Performed at St Martin-cum-Gregory church, Micklegate, York
from 18th July – 3rd August 2013
and at The Dell, Stratford on 11 August 2013
Hamlet was directed by John Topping from County Durham. John is a teacher and humanist celebrant as well as a director, and has directed over 100 productions mostly in a university or college setting, including ‘Candide’ for Leeds Youth Opera in February 2013.
Read John’s interview with The York Press here.
We were very pleased to return to St Martin-cum-Gregory church Micklegate for our production of Hamlet. We were previously there for Henry IV Parts 1 and 2 in 2010.
St Martin’s is a deconsecrated medieval church currently in development as a centre for the study of stained glass. It is a Grade 1 listed building with an 11th century nave, a decorated pulpit dating from 1636, and an altarpiece from the mid eighteenth century showing the Ten Commandments, the Lord’s Prayer and The Creed. In a window at the top end of the South Aisle appears the wild boar emblem of Richard III. YSP are enormously grateful to The Stained Glass Trust for the opportunity to perform in this extraordinary space once again.
Photographs by John Saunders. For more photographs from the production, click here.
Cast (in alphabetical order):
Claudius: Maurice Crichton
Player Queen/Gentlewoman: Emma Dubruel
Laertes: Daniel Hardy
Ghost/Player King/Priest: Nick Jones
Francisco/4th Player/Gravedigger: Bill Laverick
Polonius: Clive Lyons
Ophelia: Katie McIntyre
Gertrude: Jennifer Page
Rosencrantz/Osric: Andy Quarrel
Marcellus/Guildenstern/Lord: Ben Sawyer
Barnardo/3rd Player/Gravedigger: Jamie Searle
Hamlet: Peter Watts
Horatio: Alexander Wilson
Musicians: Joe Steele, Dan Hardy, Nick Jones, Alex Wilson
Director: John Topping
Asst Director: Helen Wilson
Composer and Musical Director: Joe Steele
Costume Design: Helen Taylor
Lighting: Paul Hepworth, Karen Millar
Fight Director: Neil Tattersall
Stage Manager: Shaun Bradley
Weapon Consultant: Jeremy Muldowney
Deputy Stage Manager: Izzy Carrick
Company Text Notes: Julia Atkinson
Publicity: Rachel Alexander-Hill
Poster Image: Jill Maris
Publicity Design: ladahuntdesign.co.uk
Photographer: John Saunders
Finance: Sam Valentine
Charles Hutchinson in the York Press wrote: ’ “I will know my Hamlet when I see him,” said freelance director John Topping ahead of auditions for his debut York Shakespeare Company production.
It was no surprise when he picked Peter Watts, the most exciting actor of his generation at the University of York.
The challenge for any actor passed the baton to play the tormented Danish prince is to know his Hamlet. Christopher Eccleston reckoned he had tapped into maybe 50 per cent of Hamlet by the time he concluded his 2002 debut in the role at the West Yorkshire Playhouse, adding more the more he played him in London. Peter Watts is a boldly experimental actor and consequently no two performances are ever the same, a quality that so attracted Topping, an esteemed former university performing arts lecturer and head of department, to work with him.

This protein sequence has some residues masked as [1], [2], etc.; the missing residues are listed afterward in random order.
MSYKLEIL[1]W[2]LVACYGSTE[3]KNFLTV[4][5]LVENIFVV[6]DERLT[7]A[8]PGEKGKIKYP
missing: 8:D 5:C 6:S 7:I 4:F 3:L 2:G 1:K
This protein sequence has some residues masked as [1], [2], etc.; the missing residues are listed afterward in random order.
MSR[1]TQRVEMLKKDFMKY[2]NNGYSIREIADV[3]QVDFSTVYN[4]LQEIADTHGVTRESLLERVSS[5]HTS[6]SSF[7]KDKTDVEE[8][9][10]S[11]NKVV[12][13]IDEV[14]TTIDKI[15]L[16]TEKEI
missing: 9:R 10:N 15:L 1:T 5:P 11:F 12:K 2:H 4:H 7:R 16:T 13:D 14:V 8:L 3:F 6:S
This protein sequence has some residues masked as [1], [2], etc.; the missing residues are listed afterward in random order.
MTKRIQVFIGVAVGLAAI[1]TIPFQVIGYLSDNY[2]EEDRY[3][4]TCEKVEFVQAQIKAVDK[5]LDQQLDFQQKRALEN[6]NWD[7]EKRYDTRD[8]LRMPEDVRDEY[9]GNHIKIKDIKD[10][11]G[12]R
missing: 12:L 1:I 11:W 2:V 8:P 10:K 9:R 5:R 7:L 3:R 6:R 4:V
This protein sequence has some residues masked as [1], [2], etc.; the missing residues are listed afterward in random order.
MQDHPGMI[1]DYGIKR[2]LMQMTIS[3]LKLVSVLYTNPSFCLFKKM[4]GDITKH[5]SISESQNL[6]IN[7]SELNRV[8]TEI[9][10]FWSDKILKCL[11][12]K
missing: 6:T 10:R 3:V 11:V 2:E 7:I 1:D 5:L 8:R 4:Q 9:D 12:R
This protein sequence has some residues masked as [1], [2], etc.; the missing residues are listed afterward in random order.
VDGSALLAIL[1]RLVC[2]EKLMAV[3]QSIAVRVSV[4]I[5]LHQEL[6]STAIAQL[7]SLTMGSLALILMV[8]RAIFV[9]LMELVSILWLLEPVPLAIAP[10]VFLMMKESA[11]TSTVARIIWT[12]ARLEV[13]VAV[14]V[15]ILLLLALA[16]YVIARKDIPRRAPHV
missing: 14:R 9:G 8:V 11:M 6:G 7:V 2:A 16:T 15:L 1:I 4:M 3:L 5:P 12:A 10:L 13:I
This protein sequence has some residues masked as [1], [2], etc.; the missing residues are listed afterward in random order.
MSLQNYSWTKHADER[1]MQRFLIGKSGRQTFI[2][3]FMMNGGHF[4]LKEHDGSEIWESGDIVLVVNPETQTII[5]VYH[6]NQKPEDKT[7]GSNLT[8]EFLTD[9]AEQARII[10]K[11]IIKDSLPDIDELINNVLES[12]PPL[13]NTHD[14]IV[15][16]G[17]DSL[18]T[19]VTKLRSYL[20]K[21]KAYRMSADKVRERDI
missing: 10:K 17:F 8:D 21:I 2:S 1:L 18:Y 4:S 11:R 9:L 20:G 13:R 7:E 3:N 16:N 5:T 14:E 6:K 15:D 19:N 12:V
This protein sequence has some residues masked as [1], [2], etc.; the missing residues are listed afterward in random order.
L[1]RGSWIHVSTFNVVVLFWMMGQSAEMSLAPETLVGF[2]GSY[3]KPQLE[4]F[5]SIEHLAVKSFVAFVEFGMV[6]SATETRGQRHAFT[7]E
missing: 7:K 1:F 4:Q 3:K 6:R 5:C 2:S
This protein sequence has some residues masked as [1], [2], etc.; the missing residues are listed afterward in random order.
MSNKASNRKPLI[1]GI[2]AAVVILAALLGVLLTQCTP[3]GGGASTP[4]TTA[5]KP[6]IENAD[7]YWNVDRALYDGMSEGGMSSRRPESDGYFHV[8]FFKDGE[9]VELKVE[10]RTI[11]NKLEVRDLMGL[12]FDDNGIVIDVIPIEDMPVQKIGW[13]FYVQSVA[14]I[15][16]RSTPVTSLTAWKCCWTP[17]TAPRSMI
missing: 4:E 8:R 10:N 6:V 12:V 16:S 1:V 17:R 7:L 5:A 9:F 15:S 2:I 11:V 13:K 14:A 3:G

Maybe Watts will never totally know his Hamlet but his journey will be fascinating. On press night last Thursday, for example, he cried in an early scene, a course of action he had not taken even once in rehearsals apparently. On occasion he has taken to walking on the pulpit railings of St Martin-cum-Gregory Church, but he chose not to on Thursday. Katie Macintyre’s Ophelia never knows what to expect in his “violent” scene when advising her speedy exit to a nunnery.
All this uncertainty is no doubt stimulating rather than unnerving for the cast around him, but you are very much aware that it is a performance, a piece of playing that is yet to find its core. Watts has a heap of stage presence, more physicality than usually associated with Hamlet, a keen eye for stinging humour and a silver tongue that relishes language: all qualities that he uses to the max, and you sense there is more to come in weeks two and three once he settles down as a poetic thinker, more than a young man of action.
His diction needs to be clearer in the first half: not easy in the acoustic of a church that tends to muffle sound but the likes of Maurice Crichton’s outstanding Claudius, Alex Wilson’s Horatio, Daniel Hardy’s Laertes and YSP debutante Emma Dubruel’s Player Queen are all as clear as the percussive bells in Joe Steele’s vibrant yet dark score.
Katie Macintyre gives an uneven performance as Ophelia, at its strongest when she sings in her harrowing finale, but too rushed in her delivery earlier on when words are lost.
Clive Lyons’s Polonius, Nick Jones’s Ghost/Player King and Jennifer Page’s Gertrude are among the experienced hands that anchor Topping’s production, while the humorous Scottish-Anglo alliance of Andy Quarrell’s Rosencrantz and Ben Sawyer’s Guildenstern knock any thoughts of devolution on the head.
Topping’s Hamlet is contemporary (modern suits for Claudius, jeans for Hamlet, tattoos for Bill Laverick’s Gravedigger, courtesy of costume designer Helen Taylor) and yet of its time in its sword fights and stained-glass church setting. It carries a modern energy in its bristling performance style and its shortened running time of three hours, and Peter Watts will certainly have you talking.’